Johns Hopkins found that there may be a strong genetic component to BPH. For example, it’s less prevalent in Asian countries and much more common in the West, especially amongst black men. Also, there seems to be a strong hereditary component with men who get BPH earlier than age 65. Their male relatives are four times more likely to require BPH surgery. For their brothers, their risk is six times greater than the average person.   

The hereditary component is also true for prostate cancer. Although family history alone is not a deciding factor, prostate cancer is highly inheritable. The inherited risk is estimated at 60%, with familial clustering frequently reported. 

Along with family history, age is an important risk factor for prostate cancer. While prostate cancer is rarely diagnosed in men under 40, diagnosis rates increase rapidly with each passing decade. By age 70, the probability of being diagnosed with prostate cancer is 1 in 13.

6. Natural ways to improve prostate health

While genetics and age are risk factors beyond your control, there are some natural ways to boost prostate health over the course of your lifetime. 

As with many other health conditions, regular exercise may be beneficial to prostate health. A recent study of 30,000 men found an inverse relationship between regular exercise and BPH symptoms, which means the more active men in the study suffered less from BPH. 

And while there is no magic food that will prevent prostate cancer, healthy eating can certainly improve prostate health. Experts recommend eating five servings of fruits and vegetables every day, limiting consumption of red meat, sugar, and salt, and choosing whole grains and healthy fats over less healthy ones, such as trans fats. 

7. Prostate treatment options and side effects  

With its close proximity to the bowel, urinary, and reproductive systems, any treatment of the prostate can affect the organs and tissues around it. 

For example, an enlarged prostate due to BPH can obstruct or place pressure on the urethra. Treatments that affect the surrounding nerves and muscles can compromise bladder function. Surgery might damage important nerve endings, creating problems with urinary and sexual function. 

Because of this, alternatives for treating BPH, like Rezum, are available. Rezum uses minimally invasive transurethral vapor therapy to help minimize the effect of BPH on sexual function. Or there’s Greenlight, a laser-based treatment that is found to have less frequent complications than surgical procedures.   

As another example, the prostate and rectum are anatomically adjacent. As a result, prostate cancer patients who receive radiation therapy targeting the prostate can experience damage to the rectum and surrounding organs, sometimes causing pain and discomfort.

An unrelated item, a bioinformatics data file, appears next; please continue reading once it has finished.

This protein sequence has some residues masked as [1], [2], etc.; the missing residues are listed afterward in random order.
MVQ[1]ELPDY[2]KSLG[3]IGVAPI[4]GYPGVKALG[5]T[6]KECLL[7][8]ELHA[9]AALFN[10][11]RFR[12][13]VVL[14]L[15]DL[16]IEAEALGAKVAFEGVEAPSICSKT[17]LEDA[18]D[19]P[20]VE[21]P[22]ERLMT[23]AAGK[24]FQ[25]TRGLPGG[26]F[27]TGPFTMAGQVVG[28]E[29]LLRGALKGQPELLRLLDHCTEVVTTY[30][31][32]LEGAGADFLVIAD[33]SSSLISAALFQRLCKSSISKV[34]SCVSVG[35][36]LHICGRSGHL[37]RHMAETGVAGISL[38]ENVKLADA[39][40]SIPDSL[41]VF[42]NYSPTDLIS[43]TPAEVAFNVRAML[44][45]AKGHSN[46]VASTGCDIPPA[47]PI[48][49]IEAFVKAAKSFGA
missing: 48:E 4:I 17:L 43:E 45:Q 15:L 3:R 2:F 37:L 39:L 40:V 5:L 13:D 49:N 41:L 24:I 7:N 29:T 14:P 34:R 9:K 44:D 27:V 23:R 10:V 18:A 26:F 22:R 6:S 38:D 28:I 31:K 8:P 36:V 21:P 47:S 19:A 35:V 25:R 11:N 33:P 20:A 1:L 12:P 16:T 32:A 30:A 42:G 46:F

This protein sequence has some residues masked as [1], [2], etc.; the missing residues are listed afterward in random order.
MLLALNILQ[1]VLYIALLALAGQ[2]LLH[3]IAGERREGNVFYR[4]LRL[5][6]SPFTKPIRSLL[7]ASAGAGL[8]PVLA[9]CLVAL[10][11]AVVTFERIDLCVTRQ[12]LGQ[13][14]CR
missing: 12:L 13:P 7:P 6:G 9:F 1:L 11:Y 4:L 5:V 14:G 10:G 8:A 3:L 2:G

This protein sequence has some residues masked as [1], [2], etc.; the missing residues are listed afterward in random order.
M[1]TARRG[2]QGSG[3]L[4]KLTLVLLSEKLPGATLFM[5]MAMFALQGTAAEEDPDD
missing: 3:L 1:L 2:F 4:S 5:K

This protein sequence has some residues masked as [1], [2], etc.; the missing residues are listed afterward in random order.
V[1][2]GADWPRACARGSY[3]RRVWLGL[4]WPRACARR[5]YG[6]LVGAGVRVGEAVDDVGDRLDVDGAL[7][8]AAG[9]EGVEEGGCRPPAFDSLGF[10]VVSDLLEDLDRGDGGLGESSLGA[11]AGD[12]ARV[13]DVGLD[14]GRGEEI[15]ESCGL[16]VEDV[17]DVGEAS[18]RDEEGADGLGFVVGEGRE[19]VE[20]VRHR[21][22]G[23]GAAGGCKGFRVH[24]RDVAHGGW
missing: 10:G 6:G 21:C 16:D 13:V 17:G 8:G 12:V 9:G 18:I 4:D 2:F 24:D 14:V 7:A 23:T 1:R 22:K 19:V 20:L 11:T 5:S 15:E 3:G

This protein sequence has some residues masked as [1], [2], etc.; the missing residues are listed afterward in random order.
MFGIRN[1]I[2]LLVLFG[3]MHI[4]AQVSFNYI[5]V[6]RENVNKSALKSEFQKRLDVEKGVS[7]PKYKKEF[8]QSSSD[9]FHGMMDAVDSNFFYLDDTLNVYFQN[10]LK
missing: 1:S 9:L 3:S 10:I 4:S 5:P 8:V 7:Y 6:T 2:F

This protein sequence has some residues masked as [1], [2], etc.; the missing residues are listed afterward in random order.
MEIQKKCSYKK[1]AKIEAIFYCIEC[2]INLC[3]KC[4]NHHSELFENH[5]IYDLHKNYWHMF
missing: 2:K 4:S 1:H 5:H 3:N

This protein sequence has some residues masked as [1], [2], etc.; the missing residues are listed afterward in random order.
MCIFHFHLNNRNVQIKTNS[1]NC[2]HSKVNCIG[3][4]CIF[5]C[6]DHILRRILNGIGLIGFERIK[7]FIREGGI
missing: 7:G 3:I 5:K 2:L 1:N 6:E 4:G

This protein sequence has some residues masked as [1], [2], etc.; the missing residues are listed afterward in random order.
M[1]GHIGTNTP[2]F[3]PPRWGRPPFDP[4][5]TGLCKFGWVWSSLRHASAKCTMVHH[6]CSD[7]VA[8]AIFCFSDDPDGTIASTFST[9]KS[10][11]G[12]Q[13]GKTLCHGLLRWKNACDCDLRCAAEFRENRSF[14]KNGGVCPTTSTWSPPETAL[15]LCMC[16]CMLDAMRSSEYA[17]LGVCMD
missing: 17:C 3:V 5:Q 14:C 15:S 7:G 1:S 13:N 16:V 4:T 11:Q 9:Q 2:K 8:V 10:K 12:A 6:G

Fortunately, when considering a treatment option like radiation, there are pre-treatment options to consider such as SpaceOAR Hydrogel, which may help to reduce radiation exposure to the rectum during treatment, potentially minimizing the side effects of radiation treatment. 

Other treatment options include surgery, radiation, hormone therapy, chemotherapy, immunotherapy, bisphosphonate therapy, cryotherapy, high-intensity focused ultrasound, and the prostate cancer vaccine. The most conservative prostate cancer treatment is active surveillance or waiting to see how the cancer develops before choosing a treatment.  

While you may not be able to control whether or not you develop prostate cancer, you can choose to learn as much as possible. Knowledge is power, and with more treatment options available than ever before, you can work with your doctor to decide the best treatment based on your age, tumor size, and lifestyle. 

Better options, better health 

While there are several unfortunate conditions that can impact the health of your prostate, the good news is that treatments for conditions like prostate cancer and BPH are constantly improving. 

Meanwhile, complications like urinary and sexual dysfunction are becoming more manageable, even preventable in some cases, meaning a better quality of life for more patients. 

Physicians are constantly finding new ways to lower the risk of potential side effects of prostate treatment that are caused by the prostate’s anatomy and location within the body. 

For more information about the prostate, visit the Prostate Cancer Foundation  or the National Institute on Aging. 

If you are ready to start a conversation with your doctor about your prostate health and risks, please use our FREE discussion guide. 

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As with any medical treatment, there are some risks involved with the use of SpaceOAR Hydrogel. Potential complications associated with SpaceOAR Hydrogel include, but are not limited to: pain associated with SpaceOAR Hydrogel injection; pain or discomfort associated with SpaceOAR Hydrogel; needle penetration of the bladder, prostate, rectal wall, rectum or urethra; injection of SpaceOAR Hydrogel into the bladder, prostate, rectal wall, rectum or urethra; local inflammatory reactions; infection; injection of air, fluid or SpaceOAR Hydrogel intravascularly; urinary retention; rectal mucosal damage, ulcers, necrosis; bleeding; and rectal urgency.